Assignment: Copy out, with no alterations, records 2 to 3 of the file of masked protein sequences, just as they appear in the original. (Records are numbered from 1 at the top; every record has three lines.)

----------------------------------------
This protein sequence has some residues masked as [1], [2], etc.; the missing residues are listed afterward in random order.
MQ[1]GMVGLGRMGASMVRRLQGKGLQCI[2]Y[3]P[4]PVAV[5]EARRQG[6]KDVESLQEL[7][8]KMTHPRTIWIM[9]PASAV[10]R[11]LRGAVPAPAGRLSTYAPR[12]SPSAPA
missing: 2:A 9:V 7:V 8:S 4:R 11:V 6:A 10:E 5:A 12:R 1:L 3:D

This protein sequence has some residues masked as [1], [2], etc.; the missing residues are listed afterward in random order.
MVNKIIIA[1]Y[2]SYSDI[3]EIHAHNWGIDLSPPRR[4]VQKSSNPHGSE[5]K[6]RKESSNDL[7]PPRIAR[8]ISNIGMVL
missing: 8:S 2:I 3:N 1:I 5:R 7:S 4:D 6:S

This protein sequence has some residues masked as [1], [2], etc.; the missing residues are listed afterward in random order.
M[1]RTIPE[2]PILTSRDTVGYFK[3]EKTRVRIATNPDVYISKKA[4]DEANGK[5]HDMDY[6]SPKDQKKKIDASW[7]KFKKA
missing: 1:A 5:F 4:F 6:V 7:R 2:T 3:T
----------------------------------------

This protein sequence has some residues masked as [1], [2], etc.; the missing residues are listed afterward in random order.
MVNKIIIA[1]Y[2]SYSDI[3]EIHAHNWGIDLSPPRR[4]VQKSSNPHGSE[5]K[6]RKESSNDL[7]PPRIAR[8]ISNIGMVL
missing: 8:S 2:I 3:N 1:I 5:R 7:S 4:D 6:S

This protein sequence has some residues masked as [1], [2], etc.; the missing residues are listed afterward in random order.
M[1]RTIPE[2]PILTSRDTVGYFK[3]EKTRVRIATNPDVYISKKA[4]DEANGK[5]HDMDY[6]SPKDQKKKIDASW[7]KFKKA
missing: 1:A 5:F 4:F 6:V 7:R 2:T 3:T